PRINT December 2014


Bruce Hainley

“The essential signification I attach to my poetic activity,” Michel Leiris wrote in his journal in 1941, war soon everywhere, “is that of a refusal.” The autiobiographical Manhood (1963; first published in 1939 in French as L’âge d’homme), he continued, was “the negation of a novel.” Keep in mind this noble lineage of refusal and negation (luxury goods) when handling Derek McCormack’s incantatory contaminant The Well-Dressed Wound (pas de chance). Abraham and Mary Todd Lincoln hold a séance to contact their recently dead fashionista faggot son, Willie; ghostly, AIDS-y mayhem ensues with spirit runway shows, oozy seroconversion. Martin Margiela’s the devil, “King Faggot.” His basted gauzy label, its empty “double quotes” stitching, becomes blister, “cum rag,” Civil War bandage. Language blanks out.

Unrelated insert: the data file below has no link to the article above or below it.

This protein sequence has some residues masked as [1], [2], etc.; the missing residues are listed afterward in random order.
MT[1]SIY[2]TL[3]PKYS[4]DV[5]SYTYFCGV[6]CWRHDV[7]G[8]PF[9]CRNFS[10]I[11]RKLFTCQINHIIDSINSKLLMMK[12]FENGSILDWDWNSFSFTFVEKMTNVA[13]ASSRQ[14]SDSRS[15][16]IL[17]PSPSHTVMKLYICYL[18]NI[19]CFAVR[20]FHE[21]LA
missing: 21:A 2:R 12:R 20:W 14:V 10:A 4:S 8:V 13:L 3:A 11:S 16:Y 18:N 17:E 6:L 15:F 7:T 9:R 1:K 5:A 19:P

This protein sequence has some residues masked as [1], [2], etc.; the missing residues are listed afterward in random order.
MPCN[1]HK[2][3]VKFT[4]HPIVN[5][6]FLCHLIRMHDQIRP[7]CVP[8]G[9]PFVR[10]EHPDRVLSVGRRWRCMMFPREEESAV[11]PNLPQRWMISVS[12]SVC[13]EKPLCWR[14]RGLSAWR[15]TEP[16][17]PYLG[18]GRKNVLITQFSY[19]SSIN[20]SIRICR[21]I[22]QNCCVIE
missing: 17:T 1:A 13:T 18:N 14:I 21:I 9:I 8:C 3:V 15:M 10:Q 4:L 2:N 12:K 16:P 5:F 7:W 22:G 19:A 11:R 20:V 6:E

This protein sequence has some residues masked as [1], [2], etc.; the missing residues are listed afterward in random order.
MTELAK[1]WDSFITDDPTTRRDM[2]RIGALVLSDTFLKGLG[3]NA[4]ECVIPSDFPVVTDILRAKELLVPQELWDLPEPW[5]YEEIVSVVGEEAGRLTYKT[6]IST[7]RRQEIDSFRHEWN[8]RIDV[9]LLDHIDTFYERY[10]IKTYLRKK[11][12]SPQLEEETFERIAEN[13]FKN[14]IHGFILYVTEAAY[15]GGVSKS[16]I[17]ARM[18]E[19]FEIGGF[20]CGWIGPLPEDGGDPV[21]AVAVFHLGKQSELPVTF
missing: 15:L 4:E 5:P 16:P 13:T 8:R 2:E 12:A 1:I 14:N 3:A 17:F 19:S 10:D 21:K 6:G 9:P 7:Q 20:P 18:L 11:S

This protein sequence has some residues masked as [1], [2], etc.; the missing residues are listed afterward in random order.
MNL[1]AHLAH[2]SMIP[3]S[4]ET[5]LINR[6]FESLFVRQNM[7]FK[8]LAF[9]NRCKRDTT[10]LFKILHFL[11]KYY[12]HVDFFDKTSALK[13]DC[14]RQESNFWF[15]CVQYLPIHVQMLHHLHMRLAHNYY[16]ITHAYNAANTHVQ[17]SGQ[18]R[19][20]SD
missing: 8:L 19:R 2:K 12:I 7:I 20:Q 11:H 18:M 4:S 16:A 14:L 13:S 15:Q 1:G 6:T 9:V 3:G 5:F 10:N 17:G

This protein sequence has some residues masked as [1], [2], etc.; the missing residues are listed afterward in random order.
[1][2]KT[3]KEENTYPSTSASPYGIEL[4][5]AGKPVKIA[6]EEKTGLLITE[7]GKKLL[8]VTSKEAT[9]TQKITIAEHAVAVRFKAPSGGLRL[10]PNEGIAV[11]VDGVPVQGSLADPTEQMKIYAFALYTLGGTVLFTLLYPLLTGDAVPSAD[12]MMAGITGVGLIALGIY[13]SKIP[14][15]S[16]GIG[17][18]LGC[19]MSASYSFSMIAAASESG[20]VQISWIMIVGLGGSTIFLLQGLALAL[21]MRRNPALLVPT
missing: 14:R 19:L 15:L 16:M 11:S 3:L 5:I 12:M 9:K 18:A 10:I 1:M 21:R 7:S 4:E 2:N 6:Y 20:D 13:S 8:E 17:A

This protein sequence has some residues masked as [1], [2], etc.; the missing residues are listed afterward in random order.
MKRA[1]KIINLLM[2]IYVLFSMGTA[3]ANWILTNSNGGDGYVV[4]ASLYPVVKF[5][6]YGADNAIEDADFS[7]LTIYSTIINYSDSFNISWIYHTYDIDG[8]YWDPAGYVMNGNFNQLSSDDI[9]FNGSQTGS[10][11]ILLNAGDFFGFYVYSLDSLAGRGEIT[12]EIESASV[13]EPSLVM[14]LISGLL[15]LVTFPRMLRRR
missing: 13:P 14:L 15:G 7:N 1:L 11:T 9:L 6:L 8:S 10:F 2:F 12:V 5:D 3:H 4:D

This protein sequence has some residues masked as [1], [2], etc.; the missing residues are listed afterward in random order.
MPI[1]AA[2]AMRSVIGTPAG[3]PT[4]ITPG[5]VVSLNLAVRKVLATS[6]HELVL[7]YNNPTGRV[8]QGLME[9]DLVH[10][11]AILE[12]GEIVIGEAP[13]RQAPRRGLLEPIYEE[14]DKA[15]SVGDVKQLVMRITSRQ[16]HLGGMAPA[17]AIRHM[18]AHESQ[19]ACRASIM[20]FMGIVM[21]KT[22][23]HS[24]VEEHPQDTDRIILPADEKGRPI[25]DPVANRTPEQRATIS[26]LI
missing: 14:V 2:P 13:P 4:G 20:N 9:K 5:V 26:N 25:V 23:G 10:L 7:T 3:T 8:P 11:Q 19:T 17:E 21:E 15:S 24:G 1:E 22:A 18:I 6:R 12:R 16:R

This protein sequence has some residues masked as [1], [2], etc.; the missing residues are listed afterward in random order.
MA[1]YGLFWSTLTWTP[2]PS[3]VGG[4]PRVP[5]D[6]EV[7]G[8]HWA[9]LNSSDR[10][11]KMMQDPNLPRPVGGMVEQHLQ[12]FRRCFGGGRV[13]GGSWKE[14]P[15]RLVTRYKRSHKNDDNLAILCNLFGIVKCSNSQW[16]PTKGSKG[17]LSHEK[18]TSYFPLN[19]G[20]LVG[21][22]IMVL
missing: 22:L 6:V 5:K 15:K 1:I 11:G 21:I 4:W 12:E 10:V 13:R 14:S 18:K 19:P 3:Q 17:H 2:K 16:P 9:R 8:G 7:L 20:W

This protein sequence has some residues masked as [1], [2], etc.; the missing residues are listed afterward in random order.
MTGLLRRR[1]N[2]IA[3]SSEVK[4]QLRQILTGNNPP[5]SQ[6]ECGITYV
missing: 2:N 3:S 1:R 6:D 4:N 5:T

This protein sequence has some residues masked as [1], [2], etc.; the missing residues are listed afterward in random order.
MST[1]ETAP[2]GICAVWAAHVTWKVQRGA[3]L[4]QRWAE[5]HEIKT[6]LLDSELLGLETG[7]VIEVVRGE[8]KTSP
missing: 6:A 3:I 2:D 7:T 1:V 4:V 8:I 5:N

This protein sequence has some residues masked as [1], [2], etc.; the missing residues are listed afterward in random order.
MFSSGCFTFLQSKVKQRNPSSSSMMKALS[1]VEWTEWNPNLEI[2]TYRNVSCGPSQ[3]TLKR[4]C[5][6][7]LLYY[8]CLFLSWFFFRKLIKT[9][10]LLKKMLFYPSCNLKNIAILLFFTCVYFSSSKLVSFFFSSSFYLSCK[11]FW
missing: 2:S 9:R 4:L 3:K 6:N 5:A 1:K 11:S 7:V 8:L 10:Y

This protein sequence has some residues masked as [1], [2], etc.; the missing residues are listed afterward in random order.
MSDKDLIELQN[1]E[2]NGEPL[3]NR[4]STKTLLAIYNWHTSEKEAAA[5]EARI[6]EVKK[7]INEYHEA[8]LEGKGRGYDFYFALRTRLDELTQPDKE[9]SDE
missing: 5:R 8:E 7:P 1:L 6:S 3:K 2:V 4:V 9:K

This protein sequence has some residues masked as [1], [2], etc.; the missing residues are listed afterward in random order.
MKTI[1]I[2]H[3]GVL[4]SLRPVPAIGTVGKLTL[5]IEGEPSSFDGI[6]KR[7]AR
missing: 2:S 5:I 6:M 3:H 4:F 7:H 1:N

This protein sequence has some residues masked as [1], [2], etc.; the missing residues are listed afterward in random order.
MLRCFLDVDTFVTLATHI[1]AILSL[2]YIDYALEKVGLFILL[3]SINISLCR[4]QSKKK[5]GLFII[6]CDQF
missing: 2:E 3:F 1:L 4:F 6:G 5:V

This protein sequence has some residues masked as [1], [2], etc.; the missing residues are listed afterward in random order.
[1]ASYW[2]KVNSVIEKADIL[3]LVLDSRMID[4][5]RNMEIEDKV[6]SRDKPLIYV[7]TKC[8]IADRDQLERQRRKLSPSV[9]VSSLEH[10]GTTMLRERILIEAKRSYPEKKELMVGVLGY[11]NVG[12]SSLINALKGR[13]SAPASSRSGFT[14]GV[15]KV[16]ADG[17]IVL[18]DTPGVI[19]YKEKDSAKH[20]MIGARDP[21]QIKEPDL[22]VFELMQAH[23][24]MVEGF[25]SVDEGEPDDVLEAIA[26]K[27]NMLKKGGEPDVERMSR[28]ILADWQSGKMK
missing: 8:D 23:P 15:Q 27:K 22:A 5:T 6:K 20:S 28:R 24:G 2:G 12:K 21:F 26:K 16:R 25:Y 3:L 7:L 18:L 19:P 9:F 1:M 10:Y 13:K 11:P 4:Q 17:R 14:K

Elegance is refusal. Today’s branded creative “innovators” and cultural “disruptions” make me want to puke. Dr. McCormack’s Rx: rage, and more AIDS. Spread dis-ease. Put the “pus” back in opus, while semiologically tugging at fashion’s (and history’s) seams to release infected semen: Invisible ink still stains. Staunch queens “read”—being read causes (from the French, lire, “to read”: [nous] lisions) such marvelous lesions. Lesson: Most books are dead. Being dead is so very now. This tiny tome (a time bomb, a tomb) is to die for and radically alive.

Bruce Hainley is a contributing editor of Artforum.